The Landscape Within A Track

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Controversy swirls around author, teacher, and tracker Tom Brown, Jr., I can’t deny it. As founder and head instructor-for-life at The Tracker School in New Jersey, he has made a career out of having strong opinions without any apologies. And yet one thing, that he said in the very first class I ever took, has stuck with me for almost twenty years:

If you believe everything I say, you are a fool.

Prove me right, or prove me wrong.

But I betcha can’t prove me wrong…

Pressure Release tracking, what Tom (in his inimitable fashion) calls “master tracking”, called to me from the first time I heard of its possibility. And yet, due to my health and the maladies of youth, I couldn’t sink my teeth into more than just the surface of this traditional art.

Tom asserts that this art directly comes from the Lipan Apache Scout tradition of tracking. Over the years, knowing Tom’s storytelling nature, I’ve wondered about its origins and investigated other possibilities. But, at last, I have decided to defer to the decision of the still thriving Lipan Apache Tribe of Texas – who, as best I understand it, recognize Tom as a teacher via his Lipan mentor.

So, I feel confident speaking about my pride and awe at this indigenous system of tracking, which to me, shows as much or more complexity than the acupuncture point system in Traditional Chinese Medicine. Tom shares what his mentor taught him as thousands of “pressure releases” – individual behaviors and expressions inside the track – upwards of 5,000.

What does “pressure release” mean? Well, you could call it “how the earth feels about the movement of your foot against it”. You could also call it a track landscape feature – ridges, caves, crests, fissures, and so on.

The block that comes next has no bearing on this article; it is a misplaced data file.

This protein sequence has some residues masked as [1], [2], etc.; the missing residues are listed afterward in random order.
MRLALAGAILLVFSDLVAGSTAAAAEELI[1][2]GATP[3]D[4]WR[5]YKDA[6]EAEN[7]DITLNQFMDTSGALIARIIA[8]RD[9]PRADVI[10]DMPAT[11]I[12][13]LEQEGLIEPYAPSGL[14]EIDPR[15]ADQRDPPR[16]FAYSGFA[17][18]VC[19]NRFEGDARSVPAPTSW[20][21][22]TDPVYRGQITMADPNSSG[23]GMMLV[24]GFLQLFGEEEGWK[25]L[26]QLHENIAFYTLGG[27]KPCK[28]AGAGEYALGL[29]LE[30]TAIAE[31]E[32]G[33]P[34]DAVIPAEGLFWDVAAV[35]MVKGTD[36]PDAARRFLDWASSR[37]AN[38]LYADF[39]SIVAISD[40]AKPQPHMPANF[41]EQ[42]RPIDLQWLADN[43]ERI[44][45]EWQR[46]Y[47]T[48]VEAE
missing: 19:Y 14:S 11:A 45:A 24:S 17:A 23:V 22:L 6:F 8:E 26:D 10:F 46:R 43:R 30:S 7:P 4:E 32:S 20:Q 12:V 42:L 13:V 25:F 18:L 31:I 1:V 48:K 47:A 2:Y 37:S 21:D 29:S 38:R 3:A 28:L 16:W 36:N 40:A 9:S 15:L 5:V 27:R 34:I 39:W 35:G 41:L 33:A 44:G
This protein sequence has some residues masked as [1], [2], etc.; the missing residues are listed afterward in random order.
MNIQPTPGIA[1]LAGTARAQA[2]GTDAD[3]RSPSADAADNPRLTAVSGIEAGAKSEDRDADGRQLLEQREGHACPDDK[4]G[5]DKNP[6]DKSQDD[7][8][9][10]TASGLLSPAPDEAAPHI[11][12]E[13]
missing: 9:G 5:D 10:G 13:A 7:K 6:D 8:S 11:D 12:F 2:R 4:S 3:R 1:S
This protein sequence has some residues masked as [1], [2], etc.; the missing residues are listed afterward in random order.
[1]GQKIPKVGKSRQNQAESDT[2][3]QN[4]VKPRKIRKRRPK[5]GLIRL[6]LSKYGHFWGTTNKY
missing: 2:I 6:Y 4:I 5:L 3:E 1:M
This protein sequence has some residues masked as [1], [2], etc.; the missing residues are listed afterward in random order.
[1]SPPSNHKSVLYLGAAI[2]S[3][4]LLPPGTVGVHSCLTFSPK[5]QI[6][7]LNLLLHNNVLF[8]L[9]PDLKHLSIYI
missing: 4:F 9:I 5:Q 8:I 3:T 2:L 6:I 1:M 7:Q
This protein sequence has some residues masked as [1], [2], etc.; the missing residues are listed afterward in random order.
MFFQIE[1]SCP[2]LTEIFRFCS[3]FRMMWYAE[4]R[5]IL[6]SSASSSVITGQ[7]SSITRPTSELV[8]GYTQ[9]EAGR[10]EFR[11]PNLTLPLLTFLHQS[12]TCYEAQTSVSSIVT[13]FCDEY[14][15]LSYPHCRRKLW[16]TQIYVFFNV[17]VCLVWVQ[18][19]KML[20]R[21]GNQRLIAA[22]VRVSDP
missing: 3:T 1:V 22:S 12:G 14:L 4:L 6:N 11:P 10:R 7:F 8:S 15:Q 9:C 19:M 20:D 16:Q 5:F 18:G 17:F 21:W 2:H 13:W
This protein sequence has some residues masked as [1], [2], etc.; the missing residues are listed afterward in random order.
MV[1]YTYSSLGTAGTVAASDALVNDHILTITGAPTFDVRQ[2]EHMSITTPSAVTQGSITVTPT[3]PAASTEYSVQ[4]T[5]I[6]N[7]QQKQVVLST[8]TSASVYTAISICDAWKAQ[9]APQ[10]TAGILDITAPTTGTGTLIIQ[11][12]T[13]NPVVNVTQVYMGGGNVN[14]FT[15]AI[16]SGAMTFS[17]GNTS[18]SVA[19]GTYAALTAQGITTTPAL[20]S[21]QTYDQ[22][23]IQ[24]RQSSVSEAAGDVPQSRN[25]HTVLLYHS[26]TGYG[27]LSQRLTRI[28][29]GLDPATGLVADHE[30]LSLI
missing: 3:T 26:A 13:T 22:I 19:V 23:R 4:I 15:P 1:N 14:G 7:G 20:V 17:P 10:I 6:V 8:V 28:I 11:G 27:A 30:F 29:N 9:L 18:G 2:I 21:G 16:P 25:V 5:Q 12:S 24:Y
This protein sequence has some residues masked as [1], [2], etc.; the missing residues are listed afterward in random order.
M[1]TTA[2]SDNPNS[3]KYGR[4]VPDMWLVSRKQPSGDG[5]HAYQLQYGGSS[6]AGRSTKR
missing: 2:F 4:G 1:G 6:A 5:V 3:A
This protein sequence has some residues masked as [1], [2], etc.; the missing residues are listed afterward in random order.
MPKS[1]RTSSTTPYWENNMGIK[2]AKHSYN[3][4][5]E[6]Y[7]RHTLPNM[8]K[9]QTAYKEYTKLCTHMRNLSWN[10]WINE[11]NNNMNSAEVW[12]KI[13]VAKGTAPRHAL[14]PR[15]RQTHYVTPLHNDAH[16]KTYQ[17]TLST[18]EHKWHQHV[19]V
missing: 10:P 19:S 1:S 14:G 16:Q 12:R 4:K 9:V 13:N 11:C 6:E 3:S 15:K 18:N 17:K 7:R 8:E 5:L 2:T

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But more than that, this approach dives into the soul of the being making the track – exploring not just how much they weigh, how tall, male or female, handedness, leggedness, how old, but also how much food in their belly, how much they need to pee or poop, hunger, thirst, emotional state, where they look, injuries, sneezes, coughs – only your curiosity limits you.

You can best think of this world – this amazing tiny massive world inside the landscape of the track – as a cultural world. A traditional, indigenous, continuously mapped and remapped world of the living soul. As Tom has translated into English (and you probably know my feelings on how widely “civilized” languages and indigenous languages differ from each other in character and purpose), the Lipan Apache Scouts had a deeply expressive yet highly technical jargon for describing and exploring the tiny world of the track.

As a lover of Sherlock Holmes and mysteries of all kinds, this original science has owned my heart for years.. And over the past few months I have begun to embrace Tom’s call to “prove me right, or prove me wrong”.

Due to the limitations of WordPress, I encourage you to follow my adventures here on my tumblr blog. I dream of a well-designed online space for collaborating on this inquiry into pressure releases, but for now, a tumblr blog will have to do.

Let me end with this thought: up until Tom began sharing it, this system of pressure releases, a few thousand different features in size (and growing slowly with the discoveries of new trackers), remained hidden from view. I don’t know of it surviving anywhere else (apparently other tribes had similar systems). I hope beyond my knowledge other native folks still carry it for the benefit of their people, but I can’t help but wonder at how easily it may have died out.

This beautiful, majestic, system of mastery, far more than the wildest dreams of any modern hunter, any modern geologist, any forensic scientist,  and even many traditional trackers.

As I look back at the cultural world of my ancestors that crumbled under the onslaught of colonization, and then recognize my line became just one more platoon of colonizers, I think of how much we have lost, how much we almost lost, how much we continue to lose right now, and how important and precious the duty to decolonize ourselves, support the indigenous cultures all around us, and caretake that inner urge to do magnificent things and make the heart of the mothering land swell to have such children.

Written by Willem